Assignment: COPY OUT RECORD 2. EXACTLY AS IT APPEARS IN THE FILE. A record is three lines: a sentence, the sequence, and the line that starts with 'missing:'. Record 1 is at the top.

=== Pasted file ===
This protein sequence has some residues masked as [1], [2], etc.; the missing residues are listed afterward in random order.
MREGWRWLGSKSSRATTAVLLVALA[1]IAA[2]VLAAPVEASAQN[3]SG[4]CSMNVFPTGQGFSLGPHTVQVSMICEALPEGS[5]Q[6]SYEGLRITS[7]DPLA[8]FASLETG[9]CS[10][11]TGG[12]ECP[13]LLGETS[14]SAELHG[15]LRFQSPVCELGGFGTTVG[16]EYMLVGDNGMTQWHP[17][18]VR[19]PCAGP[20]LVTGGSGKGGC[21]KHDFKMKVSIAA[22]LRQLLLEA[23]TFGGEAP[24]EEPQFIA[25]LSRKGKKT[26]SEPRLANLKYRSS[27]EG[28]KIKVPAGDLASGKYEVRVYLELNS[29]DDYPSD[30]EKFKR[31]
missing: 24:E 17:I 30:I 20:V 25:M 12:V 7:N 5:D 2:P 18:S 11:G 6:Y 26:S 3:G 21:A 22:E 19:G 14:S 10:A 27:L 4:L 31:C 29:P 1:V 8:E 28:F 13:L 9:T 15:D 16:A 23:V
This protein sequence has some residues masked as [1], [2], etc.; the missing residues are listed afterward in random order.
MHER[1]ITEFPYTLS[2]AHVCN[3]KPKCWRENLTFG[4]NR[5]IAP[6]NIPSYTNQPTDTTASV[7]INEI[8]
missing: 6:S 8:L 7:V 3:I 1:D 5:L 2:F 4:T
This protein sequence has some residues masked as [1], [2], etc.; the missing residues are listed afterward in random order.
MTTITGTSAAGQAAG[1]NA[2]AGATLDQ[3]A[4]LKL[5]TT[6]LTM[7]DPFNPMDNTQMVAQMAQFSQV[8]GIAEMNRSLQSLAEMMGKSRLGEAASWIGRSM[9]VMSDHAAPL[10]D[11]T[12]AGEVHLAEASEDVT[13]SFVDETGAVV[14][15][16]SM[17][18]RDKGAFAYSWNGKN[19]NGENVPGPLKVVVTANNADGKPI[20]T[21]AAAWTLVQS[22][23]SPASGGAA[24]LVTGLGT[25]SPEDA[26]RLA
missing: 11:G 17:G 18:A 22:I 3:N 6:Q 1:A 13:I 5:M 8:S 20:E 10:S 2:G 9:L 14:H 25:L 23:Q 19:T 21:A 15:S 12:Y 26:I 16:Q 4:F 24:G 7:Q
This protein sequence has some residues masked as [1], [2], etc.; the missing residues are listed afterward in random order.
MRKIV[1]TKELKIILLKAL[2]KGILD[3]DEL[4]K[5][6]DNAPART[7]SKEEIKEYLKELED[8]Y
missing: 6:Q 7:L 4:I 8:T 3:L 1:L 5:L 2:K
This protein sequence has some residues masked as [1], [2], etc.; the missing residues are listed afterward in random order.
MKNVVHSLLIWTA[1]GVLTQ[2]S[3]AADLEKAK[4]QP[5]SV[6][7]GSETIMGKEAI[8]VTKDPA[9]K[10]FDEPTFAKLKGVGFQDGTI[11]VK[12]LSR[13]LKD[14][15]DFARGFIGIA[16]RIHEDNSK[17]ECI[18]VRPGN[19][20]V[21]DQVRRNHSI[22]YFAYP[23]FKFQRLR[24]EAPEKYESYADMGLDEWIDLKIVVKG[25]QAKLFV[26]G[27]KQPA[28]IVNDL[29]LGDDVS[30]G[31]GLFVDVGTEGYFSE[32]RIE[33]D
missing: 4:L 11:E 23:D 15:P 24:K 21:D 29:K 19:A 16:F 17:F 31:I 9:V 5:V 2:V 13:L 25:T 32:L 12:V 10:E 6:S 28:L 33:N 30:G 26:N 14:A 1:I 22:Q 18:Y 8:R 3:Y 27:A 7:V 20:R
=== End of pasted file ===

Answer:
This protein sequence has some residues masked as [1], [2], etc.; the missing residues are listed afterward in random order.
MHER[1]ITEFPYTLS[2]AHVCN[3]KPKCWRENLTFG[4]NR[5]IAP[6]NIPSYTNQPTDTTASV[7]INEI[8]
missing: 6:S 8:L 7:V 3:I 1:D 5:L 2:F 4:T